As you may know, cheese is my favorite food group. Yes, I said food group. In my book it deserves its own group separate from dairy in which it can shine to all of its cheesy goodness potential.
At the farmer’s market this week, I got a little inspiration from the gal at the raw milk stand. I had always passed by and told myself that I should pick some up, but then I would get too engrossed in morels and squash blossoms that I would completely forget about it until I got home. This week I made sure to make it my first stop.
The first time I made mozzarella at home was a delicious disaster. It turned into a clumpy mess that was delectably rich and tasty, but it definitely looked nothing like mozzarella. This time around I wanted to use my newly acquired unpasteurized milk and see how that changed the batch of cheese. The results? Amazing.
Makes 1 large ball of mozzarella.
- 1 gallon unpasteurized milk
- 1 1/2 tsp citric acid
- 1/4 tbsp renet
- 1 1/4 cup water
- 2 tsp salt
Kitchen Tools: large pot, slotted spoon, fine mesh strainer, thermometer, rubber gloves, cheesecloth (if you have it)
Mix together the citric acid with 1 cup of water until it is fully dissolved. Mix rennet in a separate container with the remaining 1/4 cup water.
Pour all of the milk into your large pot and stir in the dissolved citric acid. Heat on medium heat, stirring slowly, until the milk reaches 90*F on your thermometer. Turn off the heat, then add in your rennet mixture. Stir a couple times with the slotted spoon to make sure it is fully incorporated, then let it sit undisturbed for 5 minutes.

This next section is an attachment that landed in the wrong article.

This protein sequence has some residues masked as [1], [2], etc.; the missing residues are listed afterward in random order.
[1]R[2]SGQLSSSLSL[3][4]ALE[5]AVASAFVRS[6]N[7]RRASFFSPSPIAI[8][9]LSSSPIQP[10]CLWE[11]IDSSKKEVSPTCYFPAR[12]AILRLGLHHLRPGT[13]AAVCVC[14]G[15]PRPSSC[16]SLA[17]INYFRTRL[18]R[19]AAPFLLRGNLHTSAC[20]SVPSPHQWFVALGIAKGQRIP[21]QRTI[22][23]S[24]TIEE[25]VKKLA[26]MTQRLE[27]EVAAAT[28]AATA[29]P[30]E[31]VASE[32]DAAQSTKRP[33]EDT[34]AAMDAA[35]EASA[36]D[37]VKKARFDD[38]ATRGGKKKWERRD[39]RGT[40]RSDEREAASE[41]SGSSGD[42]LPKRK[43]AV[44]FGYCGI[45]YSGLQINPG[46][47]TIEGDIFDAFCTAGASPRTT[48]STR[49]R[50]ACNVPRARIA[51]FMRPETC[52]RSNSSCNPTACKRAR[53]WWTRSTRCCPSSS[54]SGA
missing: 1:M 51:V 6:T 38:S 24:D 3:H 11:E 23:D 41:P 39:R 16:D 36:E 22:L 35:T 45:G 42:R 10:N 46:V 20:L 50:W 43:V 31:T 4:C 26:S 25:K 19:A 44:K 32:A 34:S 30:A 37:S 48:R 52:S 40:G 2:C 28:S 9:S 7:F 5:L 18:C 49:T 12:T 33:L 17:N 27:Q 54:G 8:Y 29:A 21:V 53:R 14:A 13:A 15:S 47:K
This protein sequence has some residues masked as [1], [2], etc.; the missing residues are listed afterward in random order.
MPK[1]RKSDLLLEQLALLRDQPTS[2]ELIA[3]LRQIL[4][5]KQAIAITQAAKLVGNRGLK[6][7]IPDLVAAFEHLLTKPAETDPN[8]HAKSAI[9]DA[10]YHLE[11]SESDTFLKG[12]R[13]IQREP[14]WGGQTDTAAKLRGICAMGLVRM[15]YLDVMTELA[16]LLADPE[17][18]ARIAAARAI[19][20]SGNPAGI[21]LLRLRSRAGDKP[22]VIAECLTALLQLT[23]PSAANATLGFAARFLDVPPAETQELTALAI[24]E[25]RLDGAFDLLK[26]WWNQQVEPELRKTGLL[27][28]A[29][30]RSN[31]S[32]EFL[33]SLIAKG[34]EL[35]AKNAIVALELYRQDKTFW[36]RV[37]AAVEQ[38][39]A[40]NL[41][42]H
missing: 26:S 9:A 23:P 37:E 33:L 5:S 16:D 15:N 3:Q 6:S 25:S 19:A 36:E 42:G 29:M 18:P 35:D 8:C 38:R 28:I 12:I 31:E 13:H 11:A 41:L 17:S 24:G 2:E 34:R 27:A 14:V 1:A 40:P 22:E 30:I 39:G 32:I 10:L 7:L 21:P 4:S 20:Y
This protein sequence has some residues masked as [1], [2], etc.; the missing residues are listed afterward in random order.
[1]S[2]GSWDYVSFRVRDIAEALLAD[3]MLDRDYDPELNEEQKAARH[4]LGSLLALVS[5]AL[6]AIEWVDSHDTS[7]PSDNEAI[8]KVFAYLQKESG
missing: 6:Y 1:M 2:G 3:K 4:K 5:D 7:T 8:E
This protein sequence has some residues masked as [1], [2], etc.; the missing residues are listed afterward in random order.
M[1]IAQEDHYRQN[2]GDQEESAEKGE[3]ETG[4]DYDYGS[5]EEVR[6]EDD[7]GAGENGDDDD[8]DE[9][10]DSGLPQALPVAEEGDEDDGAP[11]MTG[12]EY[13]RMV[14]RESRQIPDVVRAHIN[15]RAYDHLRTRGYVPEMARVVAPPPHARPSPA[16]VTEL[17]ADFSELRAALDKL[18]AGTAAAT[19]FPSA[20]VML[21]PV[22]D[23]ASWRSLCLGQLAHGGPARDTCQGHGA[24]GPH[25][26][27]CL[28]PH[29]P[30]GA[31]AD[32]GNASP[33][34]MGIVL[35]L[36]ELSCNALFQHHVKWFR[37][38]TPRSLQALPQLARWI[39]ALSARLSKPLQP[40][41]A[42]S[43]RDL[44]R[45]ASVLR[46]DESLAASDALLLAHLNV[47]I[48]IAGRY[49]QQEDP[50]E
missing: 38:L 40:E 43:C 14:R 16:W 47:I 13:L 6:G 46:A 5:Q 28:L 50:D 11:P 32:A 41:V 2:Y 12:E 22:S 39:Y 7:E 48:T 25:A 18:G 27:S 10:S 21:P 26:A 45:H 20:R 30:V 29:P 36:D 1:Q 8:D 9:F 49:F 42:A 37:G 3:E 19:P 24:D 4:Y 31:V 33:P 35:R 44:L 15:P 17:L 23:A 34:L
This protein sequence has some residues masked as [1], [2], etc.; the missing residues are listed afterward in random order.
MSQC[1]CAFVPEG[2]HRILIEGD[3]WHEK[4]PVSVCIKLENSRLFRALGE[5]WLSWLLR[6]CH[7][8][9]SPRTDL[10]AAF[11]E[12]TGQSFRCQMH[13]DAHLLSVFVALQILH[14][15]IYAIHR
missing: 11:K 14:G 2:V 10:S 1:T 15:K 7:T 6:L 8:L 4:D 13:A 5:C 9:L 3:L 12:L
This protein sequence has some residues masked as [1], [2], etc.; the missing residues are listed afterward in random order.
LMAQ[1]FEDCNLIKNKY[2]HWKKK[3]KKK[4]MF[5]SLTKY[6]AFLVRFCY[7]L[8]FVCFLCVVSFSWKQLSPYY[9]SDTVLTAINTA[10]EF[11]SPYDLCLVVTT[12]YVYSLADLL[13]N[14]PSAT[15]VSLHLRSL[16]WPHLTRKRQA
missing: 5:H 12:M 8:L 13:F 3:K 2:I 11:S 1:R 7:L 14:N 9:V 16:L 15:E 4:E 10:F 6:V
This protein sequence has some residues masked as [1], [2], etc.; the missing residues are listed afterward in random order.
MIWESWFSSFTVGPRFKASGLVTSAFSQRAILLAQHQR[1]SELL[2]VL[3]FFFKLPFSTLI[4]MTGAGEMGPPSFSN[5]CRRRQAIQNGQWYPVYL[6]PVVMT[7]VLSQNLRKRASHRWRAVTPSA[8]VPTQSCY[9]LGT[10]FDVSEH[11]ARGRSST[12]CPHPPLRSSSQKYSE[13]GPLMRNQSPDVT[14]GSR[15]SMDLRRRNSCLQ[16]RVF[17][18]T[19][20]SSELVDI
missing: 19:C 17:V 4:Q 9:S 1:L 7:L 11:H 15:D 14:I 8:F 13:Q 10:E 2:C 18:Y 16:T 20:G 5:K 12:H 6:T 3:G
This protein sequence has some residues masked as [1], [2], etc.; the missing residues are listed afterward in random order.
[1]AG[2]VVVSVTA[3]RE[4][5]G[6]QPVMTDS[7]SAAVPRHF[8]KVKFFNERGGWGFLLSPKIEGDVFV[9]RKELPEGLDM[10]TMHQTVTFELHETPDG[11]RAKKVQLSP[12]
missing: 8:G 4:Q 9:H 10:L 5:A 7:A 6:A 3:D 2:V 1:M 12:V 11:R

You’ll see that the curds have risen to the top and separated themselves from the whey.
Use a long knife to slice the curds into about 2″ wide squares, making sure you get all the way to the bottom of the pot. You’re basically going to make it look like giant graph paper.
Turn the heat back up to medium and heat until the temperature of the curds & whey reaches 105*F, stirring gently so as not to break up the curds too much. Place cheesecloth or a double layer of paper towels over your mesh strainer and use the slotted spoon to spoon the curds into the strainer.
Stir in the salt with a spoon and then let the curds drip over the whey for 10 minutes before proceeding. Squeeze as much liquid out of the curds as you can, then place them in a small bowl in the microwave for 30 seconds.
Put on the rubber gloves and start massaging the curds together so that they create one large lumpy mass. Take the edges and tuck them underneath the ball you’re forming so that the top looks smooth and round.
Eat your cheese immediately or wrap it in plastic wrap and refrigerate.
Tips + Tricks:
*Make sure that you don’t exceed the recommended temperatures of the milk. You can easily overcook it and the curds won’t stick together. (Trust me, I’ve done it)
*If your cheese isn’t looking like you’re melting it on top of a pizza when you take it out of the microwave, nuke it in there for another 20 seconds then continue.
*There are a number of different ways to mold your cheese into a ball. I tend to knead it like bread for a bit then stretch the top out so it looks nice and round.
*I can’t stress enough how important it is to use raw or unpasteurized milk for this recipe. The results with regular milk are much harder to achieve and just don’t quite taste right.